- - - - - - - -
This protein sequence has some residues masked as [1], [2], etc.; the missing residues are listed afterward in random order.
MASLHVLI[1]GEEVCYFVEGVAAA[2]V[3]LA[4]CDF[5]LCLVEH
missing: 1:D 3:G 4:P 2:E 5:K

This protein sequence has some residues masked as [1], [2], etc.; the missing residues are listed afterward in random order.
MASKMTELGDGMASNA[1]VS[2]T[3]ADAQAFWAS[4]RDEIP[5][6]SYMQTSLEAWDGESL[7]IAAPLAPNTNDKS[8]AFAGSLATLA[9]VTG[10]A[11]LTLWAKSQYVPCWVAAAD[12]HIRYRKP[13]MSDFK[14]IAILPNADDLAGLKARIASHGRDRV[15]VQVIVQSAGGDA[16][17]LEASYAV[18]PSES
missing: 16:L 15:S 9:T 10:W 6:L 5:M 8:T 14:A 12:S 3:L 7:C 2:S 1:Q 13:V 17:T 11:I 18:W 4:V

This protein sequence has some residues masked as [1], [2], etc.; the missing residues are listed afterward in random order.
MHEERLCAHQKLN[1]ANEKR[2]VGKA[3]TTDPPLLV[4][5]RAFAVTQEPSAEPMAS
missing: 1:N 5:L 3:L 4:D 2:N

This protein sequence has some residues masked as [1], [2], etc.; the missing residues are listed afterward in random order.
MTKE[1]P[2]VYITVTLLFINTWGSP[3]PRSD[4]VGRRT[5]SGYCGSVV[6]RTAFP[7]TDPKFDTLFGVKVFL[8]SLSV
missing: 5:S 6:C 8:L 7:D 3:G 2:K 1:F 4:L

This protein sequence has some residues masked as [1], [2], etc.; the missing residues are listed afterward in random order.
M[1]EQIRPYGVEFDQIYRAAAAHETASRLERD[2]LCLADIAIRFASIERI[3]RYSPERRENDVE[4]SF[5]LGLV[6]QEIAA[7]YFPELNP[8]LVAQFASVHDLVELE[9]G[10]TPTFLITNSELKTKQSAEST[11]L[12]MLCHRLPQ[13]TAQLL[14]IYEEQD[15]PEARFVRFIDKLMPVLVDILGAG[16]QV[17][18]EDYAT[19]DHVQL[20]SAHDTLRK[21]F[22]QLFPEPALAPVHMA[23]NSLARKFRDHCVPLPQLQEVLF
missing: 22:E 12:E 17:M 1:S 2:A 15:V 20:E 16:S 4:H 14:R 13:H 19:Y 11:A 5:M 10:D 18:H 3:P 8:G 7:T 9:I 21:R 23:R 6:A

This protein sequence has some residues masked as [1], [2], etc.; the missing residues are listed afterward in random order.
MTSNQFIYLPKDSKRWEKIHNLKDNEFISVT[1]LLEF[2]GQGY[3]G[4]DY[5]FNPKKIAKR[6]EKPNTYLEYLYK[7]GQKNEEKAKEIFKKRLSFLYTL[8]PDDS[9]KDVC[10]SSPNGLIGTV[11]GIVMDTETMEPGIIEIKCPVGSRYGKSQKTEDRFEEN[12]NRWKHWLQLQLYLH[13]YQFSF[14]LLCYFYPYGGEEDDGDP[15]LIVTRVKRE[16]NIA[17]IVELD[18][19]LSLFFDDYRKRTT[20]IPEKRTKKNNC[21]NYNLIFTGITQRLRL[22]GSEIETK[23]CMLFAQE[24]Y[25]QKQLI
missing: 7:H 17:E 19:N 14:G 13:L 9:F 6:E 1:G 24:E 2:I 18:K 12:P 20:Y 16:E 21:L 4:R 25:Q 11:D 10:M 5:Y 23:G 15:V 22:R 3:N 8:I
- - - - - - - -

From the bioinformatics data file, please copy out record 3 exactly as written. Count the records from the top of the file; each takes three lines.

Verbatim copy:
This protein sequence has some residues masked as [1], [2], etc.; the missing residues are listed afterward in random order.
MHEERLCAHQKLN[1]ANEKR[2]VGKA[3]TTDPPLLV[4][5]RAFAVTQEPSAEPMAS
missing: 1:N 5:L 3:L 4:D 2:N